A Return To Prague

Edward Jay Epstein reexamines the supposed Prague meeting between September 11 ringleader Mohammed Atta and Iraqi intelligence agent Ahmad Khalil Ibrahim Samir al-Ani. The meeting had supposedly been “disproven”, but Epstein’s investigation finds that that the evidence points to an entirely different conclusion.

Supposedly the FBI had said that Atta was in Virginia at the time of the April 2001 meeting. However, Epstein finds that could simply not be the case:

All these reports attributed to the FBI were, as it turns out, erroneous. There were no car rental records in Virginia, Florida, or anywhere else in April 2001 for Mohamed Atta, since he had not yet obtained his Florida license. His international license was at his father’s home in Cairo, Egypt (where his roommate Marwan al-Shehhi picked it up in late April). Nor were there other records in the hands of the FBI that put Atta in the United States at the time. Director of Central Intelligence George Tenet testified to the Senate Select Committee on Intelligence in June 2002, “It is possible that Atta traveled under an unknown alias” to “meet with an Iraqi intelligence officer in Prague.” Clearly, it was not beyond the capabilities of the 9/11 hijackers to use aliases.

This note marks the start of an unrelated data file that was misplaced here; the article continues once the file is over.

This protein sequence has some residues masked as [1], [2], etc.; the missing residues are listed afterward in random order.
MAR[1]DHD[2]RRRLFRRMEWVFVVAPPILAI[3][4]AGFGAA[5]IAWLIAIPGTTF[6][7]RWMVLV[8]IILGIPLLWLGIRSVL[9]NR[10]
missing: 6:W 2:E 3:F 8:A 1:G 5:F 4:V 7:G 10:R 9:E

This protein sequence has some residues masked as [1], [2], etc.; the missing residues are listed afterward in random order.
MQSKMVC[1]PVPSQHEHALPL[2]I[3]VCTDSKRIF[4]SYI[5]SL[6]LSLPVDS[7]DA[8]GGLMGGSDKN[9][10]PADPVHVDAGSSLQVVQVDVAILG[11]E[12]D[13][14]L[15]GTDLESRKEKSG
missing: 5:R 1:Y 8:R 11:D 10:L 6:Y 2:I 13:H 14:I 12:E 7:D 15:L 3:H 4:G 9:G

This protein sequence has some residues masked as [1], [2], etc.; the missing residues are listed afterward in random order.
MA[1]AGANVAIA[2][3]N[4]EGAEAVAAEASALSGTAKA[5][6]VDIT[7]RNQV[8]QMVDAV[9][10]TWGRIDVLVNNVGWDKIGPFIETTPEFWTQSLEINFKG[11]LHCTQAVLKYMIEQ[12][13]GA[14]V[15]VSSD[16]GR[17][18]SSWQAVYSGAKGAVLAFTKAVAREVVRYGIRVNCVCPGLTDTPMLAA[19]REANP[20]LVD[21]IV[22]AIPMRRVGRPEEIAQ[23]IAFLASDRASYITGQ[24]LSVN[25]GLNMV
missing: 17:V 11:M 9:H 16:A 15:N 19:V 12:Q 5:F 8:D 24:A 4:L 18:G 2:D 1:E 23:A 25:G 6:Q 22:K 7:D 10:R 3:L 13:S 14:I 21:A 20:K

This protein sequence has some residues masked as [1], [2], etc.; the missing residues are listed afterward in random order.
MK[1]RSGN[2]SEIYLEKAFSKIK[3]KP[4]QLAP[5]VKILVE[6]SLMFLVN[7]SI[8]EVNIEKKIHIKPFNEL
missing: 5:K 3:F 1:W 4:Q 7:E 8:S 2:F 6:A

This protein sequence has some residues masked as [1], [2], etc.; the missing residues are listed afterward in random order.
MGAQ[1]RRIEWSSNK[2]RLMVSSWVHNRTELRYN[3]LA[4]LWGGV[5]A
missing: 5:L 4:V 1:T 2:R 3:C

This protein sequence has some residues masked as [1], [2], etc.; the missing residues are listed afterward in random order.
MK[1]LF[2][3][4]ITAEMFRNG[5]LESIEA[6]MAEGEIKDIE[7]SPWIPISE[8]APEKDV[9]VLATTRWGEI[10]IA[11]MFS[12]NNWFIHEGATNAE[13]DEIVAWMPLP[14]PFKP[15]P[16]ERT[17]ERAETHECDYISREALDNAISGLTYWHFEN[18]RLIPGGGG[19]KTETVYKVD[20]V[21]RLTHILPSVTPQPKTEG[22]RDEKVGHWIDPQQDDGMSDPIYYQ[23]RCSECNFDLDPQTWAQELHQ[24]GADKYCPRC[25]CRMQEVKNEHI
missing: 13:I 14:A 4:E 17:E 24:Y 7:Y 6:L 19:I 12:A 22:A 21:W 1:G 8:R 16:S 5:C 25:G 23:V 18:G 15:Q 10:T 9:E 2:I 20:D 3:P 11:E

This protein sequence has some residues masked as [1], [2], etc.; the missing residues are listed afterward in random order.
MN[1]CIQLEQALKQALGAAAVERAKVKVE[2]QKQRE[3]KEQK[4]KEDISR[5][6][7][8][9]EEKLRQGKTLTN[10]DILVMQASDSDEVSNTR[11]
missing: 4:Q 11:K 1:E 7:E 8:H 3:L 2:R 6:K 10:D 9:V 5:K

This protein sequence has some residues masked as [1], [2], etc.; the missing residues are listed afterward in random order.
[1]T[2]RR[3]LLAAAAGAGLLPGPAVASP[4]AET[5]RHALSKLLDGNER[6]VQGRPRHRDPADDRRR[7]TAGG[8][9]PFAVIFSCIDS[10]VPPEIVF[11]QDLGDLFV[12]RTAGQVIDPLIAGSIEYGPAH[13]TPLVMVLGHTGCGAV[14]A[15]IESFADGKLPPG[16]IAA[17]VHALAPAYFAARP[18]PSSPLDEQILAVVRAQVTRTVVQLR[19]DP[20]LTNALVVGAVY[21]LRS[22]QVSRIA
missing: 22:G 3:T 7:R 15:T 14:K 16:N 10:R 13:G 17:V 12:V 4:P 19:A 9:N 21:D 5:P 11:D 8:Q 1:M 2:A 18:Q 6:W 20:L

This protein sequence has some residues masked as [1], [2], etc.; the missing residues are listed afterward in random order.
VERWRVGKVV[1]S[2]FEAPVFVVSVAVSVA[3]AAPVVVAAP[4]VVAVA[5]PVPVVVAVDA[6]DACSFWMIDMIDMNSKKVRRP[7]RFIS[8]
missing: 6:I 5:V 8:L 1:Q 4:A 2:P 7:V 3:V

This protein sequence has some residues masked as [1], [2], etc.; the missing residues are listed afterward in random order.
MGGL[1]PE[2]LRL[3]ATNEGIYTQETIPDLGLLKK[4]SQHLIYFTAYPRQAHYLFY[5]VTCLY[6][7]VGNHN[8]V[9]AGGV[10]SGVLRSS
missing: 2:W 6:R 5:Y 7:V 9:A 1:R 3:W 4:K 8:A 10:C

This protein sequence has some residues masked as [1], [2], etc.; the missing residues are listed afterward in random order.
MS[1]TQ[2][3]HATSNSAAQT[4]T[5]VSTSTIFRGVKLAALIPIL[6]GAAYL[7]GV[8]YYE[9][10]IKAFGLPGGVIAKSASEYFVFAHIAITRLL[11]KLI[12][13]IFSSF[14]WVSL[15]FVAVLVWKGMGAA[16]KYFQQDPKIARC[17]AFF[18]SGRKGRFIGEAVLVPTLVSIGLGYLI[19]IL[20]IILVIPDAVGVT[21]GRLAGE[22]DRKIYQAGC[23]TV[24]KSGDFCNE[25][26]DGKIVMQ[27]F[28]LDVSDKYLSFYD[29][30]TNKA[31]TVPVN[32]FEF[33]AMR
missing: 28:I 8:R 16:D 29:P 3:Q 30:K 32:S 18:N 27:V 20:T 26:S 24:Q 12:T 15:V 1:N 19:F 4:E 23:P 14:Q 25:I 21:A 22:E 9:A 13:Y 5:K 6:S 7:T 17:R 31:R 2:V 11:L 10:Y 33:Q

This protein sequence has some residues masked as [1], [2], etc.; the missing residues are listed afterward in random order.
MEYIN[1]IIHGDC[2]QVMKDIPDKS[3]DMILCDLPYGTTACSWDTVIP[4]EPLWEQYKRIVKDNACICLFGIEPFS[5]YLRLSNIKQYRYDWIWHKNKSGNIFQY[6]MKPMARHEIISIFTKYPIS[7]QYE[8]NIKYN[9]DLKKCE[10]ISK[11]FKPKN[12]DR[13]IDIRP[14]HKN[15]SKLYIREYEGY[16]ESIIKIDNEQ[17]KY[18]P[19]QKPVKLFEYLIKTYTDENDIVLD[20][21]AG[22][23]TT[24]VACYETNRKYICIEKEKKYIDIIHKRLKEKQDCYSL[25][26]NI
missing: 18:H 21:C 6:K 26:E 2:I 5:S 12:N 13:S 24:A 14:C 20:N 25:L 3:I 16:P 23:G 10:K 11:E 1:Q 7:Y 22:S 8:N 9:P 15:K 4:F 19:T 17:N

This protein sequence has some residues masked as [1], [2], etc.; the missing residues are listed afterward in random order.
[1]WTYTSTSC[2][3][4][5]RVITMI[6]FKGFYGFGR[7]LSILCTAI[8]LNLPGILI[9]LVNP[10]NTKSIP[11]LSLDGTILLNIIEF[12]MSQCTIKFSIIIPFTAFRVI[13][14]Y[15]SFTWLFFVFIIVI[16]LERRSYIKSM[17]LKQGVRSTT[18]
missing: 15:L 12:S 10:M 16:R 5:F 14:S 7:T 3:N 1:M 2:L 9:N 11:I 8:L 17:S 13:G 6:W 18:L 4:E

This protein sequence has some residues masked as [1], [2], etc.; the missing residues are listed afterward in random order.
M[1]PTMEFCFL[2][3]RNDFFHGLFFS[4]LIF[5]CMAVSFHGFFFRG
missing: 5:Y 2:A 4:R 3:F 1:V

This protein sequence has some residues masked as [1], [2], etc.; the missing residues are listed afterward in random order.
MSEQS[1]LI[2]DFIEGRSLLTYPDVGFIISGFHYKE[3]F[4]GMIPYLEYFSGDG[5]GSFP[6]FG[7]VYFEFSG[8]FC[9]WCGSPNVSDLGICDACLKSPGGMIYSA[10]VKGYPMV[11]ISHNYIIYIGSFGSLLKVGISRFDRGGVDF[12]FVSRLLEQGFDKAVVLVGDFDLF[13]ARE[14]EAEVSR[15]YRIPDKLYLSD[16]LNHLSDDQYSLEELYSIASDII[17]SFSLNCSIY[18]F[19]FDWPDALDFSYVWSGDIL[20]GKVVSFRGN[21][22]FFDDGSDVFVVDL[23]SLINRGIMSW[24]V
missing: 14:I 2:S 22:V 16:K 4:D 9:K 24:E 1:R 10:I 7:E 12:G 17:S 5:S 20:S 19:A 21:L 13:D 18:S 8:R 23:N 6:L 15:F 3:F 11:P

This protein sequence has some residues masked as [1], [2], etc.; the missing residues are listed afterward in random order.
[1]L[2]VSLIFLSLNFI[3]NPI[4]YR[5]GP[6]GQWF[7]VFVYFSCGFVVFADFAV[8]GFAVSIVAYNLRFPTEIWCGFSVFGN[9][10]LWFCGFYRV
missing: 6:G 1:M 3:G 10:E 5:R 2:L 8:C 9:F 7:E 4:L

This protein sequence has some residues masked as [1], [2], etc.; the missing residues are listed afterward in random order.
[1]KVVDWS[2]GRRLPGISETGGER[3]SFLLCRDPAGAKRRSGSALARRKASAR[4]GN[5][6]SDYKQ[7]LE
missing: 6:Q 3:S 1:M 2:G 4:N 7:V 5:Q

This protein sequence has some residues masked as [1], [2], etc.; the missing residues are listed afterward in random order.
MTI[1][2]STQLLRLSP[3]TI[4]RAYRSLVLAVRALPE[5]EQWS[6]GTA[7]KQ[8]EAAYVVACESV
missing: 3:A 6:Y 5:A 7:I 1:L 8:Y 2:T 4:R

The incident in Prague refuses to be explained away. We know that al-Ani was in Prague at the same time as Atta. We know that Atta visited Prague twice, both times to meet with someone. After one of these meetings a large sum of money was given to Atta for the hijacking plot. We have members of the Czech intelligence community who continue to stick by their story.

This evidence cannot be brushed aside. The case of the Prague meeting is still very much open, waiting for someone to put the pieces together and find what Atta was doing in Prague with an Iraqi intelligence agent. The results of that search could be nothing less than explosive.

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